When I finished the second quart, fluid came pouring back out and I stuck my finger in and down and it felt full. I just wish I would have done the transfer case a bit sooner. Start with an 18mm socket ratchet or wrench and remove the drain plug on the back of the transfer case. When activated it turns the sector shaft of the transfer case clockwise or counter clockwise to shift the transfer case. For the Borg-Warner Transfer Cases, an identification tag is attached to an extension housing bolt. The gearmotor encoder assembly is mounted externally on the transfer case. Proper identification is the key to knowing what fluid you need, just like vms4evr described.
You may want to state in the write up to reinstall the fill plug. The fluid also contains a better friction modifier. Here are some more threads about this. . All the shavings I'm seeing here gives me reason to believe I should be doing my diffs and trans case far sooner than I was expecting to do them. I don't have a grinder so I will ask my mechanic buddies if they can help me out.
On the back of the T-case there should be a metal tag with the model number on it. Give the fluid time to drain completely from the transfer case. That additive stops chatter in some of the parts in some transmissions. So, does anyone here know for sure if my truck takes it? Kent Moore makes all those special tools you see in the shop manuals that list a Jxxxx tool, etc. Even some of the older vehicles, 1990. Identify the Drain and Fill Bolts: I have marked the drain and fill bolts in this picture of my transfer case. Test run the truck and check the transfer case for leaks.
Note the condition of the drain bolt: Mine had a significant amount of metal shavings on the magnetic drain bolt. Both provide easier cold starting and better protection for the engine at extremely low temperatures. You don't have the knowledge or test equipment to fix this. Thank you thank you both for the very helpful information!! Both plugs looked like that. I'll have to check mine as well. I just put the funnel right up there.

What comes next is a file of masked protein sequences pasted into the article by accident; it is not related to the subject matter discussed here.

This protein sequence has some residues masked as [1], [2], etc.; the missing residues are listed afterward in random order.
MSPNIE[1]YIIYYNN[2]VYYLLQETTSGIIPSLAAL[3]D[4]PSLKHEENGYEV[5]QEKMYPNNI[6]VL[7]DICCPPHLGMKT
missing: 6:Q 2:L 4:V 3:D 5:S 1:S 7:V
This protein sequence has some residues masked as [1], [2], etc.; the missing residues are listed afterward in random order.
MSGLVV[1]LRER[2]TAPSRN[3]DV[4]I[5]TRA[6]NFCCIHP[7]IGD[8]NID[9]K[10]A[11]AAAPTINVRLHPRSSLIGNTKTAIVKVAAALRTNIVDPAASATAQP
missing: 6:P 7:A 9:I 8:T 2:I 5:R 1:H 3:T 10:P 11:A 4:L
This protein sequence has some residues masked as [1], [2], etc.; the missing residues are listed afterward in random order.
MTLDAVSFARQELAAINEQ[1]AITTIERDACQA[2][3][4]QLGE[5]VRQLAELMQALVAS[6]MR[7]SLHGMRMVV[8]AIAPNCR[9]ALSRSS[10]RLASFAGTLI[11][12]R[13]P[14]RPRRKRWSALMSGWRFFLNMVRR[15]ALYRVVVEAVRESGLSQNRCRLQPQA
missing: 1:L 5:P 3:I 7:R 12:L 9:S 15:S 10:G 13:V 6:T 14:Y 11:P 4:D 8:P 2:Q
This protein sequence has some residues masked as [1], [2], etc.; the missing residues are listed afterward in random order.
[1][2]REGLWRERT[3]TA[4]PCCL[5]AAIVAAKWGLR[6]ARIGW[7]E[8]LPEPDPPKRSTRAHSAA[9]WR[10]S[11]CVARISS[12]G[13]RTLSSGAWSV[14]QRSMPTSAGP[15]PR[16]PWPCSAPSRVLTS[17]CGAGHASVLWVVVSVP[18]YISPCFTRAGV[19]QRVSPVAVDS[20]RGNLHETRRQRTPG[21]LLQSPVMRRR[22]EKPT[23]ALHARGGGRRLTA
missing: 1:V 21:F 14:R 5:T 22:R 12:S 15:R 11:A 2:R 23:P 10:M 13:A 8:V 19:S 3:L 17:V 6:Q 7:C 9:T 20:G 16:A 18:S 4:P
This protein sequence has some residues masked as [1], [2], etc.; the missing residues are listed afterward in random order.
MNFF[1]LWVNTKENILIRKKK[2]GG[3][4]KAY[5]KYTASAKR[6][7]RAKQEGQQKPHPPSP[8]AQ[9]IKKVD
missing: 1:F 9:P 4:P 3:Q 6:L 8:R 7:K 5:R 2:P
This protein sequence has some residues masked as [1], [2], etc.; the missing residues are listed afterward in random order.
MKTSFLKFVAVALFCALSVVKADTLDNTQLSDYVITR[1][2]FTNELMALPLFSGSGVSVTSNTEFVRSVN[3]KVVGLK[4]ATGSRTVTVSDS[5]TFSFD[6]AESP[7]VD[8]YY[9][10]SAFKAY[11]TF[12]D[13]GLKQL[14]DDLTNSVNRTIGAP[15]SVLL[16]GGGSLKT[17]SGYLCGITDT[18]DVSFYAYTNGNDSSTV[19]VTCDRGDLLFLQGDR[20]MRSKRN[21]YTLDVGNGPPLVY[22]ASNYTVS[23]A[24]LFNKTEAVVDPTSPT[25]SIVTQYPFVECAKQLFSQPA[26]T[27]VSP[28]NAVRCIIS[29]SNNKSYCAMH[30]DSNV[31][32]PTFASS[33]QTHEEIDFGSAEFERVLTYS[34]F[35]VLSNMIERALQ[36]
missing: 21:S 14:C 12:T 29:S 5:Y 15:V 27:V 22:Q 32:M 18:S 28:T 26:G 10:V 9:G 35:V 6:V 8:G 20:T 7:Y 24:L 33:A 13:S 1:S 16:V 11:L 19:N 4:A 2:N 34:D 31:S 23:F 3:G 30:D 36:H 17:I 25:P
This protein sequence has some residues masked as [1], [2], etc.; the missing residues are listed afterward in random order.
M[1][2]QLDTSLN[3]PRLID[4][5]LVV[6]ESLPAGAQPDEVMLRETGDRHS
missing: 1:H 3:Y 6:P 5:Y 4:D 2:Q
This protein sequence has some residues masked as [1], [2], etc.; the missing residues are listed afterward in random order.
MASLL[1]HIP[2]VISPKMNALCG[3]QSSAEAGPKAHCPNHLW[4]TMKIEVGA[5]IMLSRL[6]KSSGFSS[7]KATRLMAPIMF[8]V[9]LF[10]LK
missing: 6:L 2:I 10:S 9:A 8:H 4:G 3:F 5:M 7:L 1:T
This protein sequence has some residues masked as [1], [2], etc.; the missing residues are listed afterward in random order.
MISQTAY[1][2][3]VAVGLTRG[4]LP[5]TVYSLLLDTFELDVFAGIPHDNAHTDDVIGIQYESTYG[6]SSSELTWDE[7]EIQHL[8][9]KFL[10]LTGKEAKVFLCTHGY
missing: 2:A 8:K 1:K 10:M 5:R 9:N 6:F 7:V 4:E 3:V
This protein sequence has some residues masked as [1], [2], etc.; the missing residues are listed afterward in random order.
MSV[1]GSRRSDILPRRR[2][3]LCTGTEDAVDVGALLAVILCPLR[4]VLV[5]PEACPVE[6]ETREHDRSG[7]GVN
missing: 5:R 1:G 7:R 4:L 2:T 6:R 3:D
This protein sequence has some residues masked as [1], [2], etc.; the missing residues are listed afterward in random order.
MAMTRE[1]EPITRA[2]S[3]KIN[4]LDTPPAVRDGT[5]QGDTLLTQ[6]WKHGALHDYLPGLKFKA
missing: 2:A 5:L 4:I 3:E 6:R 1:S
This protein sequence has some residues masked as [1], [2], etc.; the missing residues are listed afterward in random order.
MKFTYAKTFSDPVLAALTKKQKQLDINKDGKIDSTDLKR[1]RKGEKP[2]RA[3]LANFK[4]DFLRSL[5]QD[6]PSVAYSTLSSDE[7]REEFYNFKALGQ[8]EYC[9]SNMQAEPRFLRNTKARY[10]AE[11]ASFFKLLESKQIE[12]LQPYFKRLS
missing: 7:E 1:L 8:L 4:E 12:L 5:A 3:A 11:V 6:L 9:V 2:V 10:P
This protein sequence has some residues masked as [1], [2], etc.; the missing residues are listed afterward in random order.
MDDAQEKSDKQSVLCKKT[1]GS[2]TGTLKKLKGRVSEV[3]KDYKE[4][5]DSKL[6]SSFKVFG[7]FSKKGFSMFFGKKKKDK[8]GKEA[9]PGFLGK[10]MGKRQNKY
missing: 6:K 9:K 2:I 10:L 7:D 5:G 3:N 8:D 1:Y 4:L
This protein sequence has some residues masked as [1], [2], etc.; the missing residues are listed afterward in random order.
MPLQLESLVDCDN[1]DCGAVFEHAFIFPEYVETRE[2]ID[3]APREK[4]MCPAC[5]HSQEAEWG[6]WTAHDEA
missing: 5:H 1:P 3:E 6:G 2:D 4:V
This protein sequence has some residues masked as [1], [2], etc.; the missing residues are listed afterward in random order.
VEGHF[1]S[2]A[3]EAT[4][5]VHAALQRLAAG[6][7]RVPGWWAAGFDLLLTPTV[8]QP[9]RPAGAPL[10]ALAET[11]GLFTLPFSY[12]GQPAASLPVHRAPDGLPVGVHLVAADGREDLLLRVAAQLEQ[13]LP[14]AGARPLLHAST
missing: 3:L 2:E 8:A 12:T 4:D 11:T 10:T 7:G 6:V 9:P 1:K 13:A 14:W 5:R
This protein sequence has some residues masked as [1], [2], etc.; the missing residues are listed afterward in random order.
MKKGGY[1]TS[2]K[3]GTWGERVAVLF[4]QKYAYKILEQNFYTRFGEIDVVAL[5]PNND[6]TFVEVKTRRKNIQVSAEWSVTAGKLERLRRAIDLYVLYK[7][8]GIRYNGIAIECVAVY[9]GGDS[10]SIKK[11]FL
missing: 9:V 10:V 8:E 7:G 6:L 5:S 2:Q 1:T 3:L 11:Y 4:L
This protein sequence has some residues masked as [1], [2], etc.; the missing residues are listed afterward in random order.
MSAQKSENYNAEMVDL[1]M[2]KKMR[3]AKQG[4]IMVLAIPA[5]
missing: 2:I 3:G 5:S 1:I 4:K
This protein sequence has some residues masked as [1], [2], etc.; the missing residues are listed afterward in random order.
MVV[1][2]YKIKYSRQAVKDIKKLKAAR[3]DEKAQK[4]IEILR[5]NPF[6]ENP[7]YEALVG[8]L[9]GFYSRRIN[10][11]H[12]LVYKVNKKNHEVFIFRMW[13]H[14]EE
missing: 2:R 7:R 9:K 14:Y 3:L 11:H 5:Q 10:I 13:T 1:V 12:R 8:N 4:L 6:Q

I don't care what you are working on. I'm getting ready to drain and fill my transfer case for the winter. The tag provides the transfer case model number, the serial number, a build date, and a low range reduction ratio. The tag provides the transfer case model number, the low range reduction ratio, and the assembly part number. He said that he thought it was but there is no idication on the bottle that if it is synthetic or not. This forum is meant only for members who wish to post the specific steps to complete a project or modification of some sort.
Secondly, if it doesn't, would it be okay to run it in my transfer case anyway? One thing you did not mention that came to mind was anti-lock brakes. When I finished the second quart, fluid came pouring back out and I stuck my finger in and down and it felt full. Although, to the point above, the fluid was nice and red, and clean. Two quartz or four pints. And y'all make sure you put the fill plug back in! Either way things should not be binding. I was surprised by how much, given that the truck only has 18,000 miles on it.
I am pretty happy I got them all changed. I am sure it is from break in. Also, I'm wondering what kind of gear oil to use for the front diff. If no front driveshaft install then there is zero connection of front to back. Z71Silvy -- I used Auto 4wd quite a bit last winter. If you have the autotrac.
Learned that lesson last month when I did the rear diff fluid. . You need to always know you can fill it back up. . These numbers on an oil container show its viscosity, or thickness. I just make sure that I wipe it down really well that way I can inspect it after a while and just make sure there's nothing leaking out.
Position the drain pan under the transfer case. Can anyone confirm that my front diff doesn't take 3 quarts? Good luck and hope this helps. You never know, someone might actually forget to do it since you didn't state to do so. Ensure that the plugs and fasteners go back into their original holes, and use only the factory-authorized thread sealant. Checking for codes in the 4X4 control module should have been the first step.
The stalling out may be related, but I doubt it, there are many possible things this could be. It's easier than changing your oil! You may want to double-check, but I'm almost positive the modern standard part-time transfer cases i. Apply a coat of sealant to the threads of the drain plug and install it in the transfer case. If applicable, install the transfer case shield and torque the fasteners to 15 foot-pounds. The previous fluid and the new fluid can be mixed or topped off if necessary. Your best bet , take it to a qualified repair shop. Follow these simple steps to change your fluid: 1.